Lights, camera, action, and a new story begins on an epic scale

7 Mar 23

Leaving no-one behind is a commitment driving the rebirth of a place once defined by the automotive industry.


Those looking for opportunity should go east, not west. Nowadays, Barking & Dagenham is one of London’s biggest growth opportunities. Government-inflicted financial crises aside, house prices here have risen more than in any other part of London over the past decade.

Some say we are a bit of the North in the South. We have one of the highest rates of unemployment in the country. Many of our children rely on free school meals. One in four of our residents are in debt, and we remain one of the fastest-changing communities in Britain.

Our strength has always been our proud, working-class roots. We have supplied the workers that keep London running for decades. Despite the challenges thrown at us over the years – from the Luftwaffe in the Second World War to the BNP at the turn of the century, wildfires, floods and even a tornado triggered by climate change, and now a cost-of-living crisis – we punch above our weight.

It is this ambition that we bring to our place-shaping. We call it inclusive growth. It is not just about bricks and mortar. Hearts and minds build a community, and aspirational families are at the heart of everything we do. We see our job as helping them thrive as well as putting a roof over their head.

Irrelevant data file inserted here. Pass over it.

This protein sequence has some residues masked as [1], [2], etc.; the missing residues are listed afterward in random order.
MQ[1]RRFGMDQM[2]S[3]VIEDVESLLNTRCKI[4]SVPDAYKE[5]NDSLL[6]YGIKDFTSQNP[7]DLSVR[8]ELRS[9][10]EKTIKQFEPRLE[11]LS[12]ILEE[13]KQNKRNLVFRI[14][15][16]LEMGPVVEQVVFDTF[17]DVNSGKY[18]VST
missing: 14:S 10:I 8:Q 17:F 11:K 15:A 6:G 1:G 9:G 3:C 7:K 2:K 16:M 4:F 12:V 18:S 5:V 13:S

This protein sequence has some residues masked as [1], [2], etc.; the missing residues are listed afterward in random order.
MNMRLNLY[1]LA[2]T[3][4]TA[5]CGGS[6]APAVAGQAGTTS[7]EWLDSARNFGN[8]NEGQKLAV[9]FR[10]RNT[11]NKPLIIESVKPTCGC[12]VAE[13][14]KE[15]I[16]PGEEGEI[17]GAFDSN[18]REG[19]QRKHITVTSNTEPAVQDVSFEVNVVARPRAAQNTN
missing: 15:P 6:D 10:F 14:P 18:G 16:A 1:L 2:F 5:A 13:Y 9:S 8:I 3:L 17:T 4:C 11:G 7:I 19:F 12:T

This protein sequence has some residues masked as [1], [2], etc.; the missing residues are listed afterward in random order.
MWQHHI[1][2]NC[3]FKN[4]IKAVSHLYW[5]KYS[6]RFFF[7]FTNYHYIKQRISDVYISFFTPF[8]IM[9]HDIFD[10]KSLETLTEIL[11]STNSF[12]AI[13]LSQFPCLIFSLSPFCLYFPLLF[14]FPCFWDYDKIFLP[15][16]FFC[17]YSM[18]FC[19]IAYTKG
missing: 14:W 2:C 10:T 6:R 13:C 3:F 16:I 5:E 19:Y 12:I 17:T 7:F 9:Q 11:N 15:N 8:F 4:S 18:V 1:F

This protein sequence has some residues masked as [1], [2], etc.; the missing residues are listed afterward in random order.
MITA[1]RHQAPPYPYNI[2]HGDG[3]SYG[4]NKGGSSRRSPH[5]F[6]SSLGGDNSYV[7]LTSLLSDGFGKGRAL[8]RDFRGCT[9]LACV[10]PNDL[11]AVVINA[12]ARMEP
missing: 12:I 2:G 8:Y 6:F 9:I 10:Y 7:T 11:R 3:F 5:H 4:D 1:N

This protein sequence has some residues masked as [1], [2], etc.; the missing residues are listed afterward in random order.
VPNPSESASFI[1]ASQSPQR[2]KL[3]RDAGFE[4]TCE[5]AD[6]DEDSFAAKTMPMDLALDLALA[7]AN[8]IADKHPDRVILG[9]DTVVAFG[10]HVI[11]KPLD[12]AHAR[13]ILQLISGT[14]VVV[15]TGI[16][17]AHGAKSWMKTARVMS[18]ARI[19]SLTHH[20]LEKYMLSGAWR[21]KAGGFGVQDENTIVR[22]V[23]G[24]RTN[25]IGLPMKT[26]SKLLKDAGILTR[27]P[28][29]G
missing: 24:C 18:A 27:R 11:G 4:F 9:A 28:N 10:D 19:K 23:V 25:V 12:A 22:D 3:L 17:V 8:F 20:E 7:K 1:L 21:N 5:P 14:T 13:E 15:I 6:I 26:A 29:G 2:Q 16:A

Going back, William the Conqueror, Captain Cook and Mary Wollstonecraft were former tenants. But our present-day story started 100 years ago with the Becontree estate.

Built by London County Council, the Becontree was born from the loins of Addison’s Housing Act of 1919. Providing homes for heroes after the Great War, it was a slum clearance overflow by any other name. Unfortunately, it also marked the end of the rolling fields and old manor houses like Gascoyne and Fanshawe. By the time the last brick was laid on the 26,000th home, the Becontree was the largest council estate in the world.

Two things happened in 1931. The Empire State Building opened in New York and Henry Ford opened his car plant in Dagenham.